It had been itching me for a while, to write something, that is. After almost a year's break, I had a scene in my mind, which I thought would be great for a thriller. Or something else. No idea. Whatever it's good for, it was quite nice to hit the keyboard again. It's unedited and copied/pasted exactly like I wrote it, so forgive any errors and tense slips. As you see, nothing can embarrass me. :-)
I ran. As fast as I was able to. My sides ached with every gasped intake of the night's freezing air, my legs hurt and became heavier with each step. Yet I forced myself forward. Away, I needed to get away from him. The sound of my feet hitting the ground echoed in the empty street; I tried to contain my staccato breathing in order to listen. Impossible. The wind in my ears was too loud. Has he given up? What would he do to me if he'd caught me? I stumbled over something—perhaps an uneven stone in the pavement—and lost balance, sending me flying to the ground. 'Fuck!' Even though I cursed under my breath, it felt as if I'd been shouting. Too quiet, the streets of London in the small hours. With now burning balls of my hands and knees thudding, I jumped back to a stand, panic becoming louder, so loud, I wanted to scream, but I knew that it would only give away my whereabouts, if my fall hadn't done the job already. I crouched like a sprinter in start position and … There! For a second the moon lit a tiny gap in the wire fence. With a bit of effort I'd be able to squeeze through it.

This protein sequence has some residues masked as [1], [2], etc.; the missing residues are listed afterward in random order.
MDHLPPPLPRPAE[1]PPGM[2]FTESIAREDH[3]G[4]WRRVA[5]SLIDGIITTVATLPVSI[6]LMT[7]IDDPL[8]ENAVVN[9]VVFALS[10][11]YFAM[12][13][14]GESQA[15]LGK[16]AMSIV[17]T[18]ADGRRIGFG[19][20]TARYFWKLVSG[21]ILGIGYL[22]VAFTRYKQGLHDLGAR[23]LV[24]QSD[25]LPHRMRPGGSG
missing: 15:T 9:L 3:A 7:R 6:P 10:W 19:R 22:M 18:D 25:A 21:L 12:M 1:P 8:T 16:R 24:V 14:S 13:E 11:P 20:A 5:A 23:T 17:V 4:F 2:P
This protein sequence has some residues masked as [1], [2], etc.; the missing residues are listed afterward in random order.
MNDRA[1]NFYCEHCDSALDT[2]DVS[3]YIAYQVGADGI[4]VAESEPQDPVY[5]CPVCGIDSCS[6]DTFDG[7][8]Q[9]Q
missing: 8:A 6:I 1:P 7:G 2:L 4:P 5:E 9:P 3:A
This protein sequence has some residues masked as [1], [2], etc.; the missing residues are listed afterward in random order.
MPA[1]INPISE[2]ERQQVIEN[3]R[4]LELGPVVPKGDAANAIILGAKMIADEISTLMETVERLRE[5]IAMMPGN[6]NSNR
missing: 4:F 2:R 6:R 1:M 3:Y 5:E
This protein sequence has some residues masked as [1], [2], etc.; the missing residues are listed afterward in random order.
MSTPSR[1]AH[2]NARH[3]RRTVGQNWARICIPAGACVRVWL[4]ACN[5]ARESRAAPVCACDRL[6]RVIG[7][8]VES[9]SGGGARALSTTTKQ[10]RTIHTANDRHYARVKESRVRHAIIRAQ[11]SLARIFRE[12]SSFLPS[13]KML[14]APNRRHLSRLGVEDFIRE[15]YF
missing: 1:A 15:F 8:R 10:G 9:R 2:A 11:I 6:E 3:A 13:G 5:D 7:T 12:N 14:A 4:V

I could feel a sharp end cut into my arm; my hair got tangled up in what seemed to be thorny bushes which left their marks on my cool skin. In fear of injuring my eyes, I raised my hands, while I fought my way through the twigs; the moon had disappeared again, judging by the darkness that surrounded me. Finally, my hands reached into a void. I stopped to listen again. How was it possible for a heart to beat that loudly? I swallowed, bent over and rested my hands on my thighs. In and out, in and out, I thought to myself. Where was I? It's one thing to be unfamiliar with a new area you've just moved to by day, an entirely different one, though, if you can't see a hand before your eyes, let alone being chased by someone who carries a gun. With my breathing finally under control again, and not having heard any other sounds than a siren in the distance, I was hoping that he'd given up, or thought me being somewhere else. Slowly, I stood, trying to stop my legs from giving in. Crack!The sound of wood snapping under a heavy load—the weight of a man—made me whip my head in the direction I'd just come from.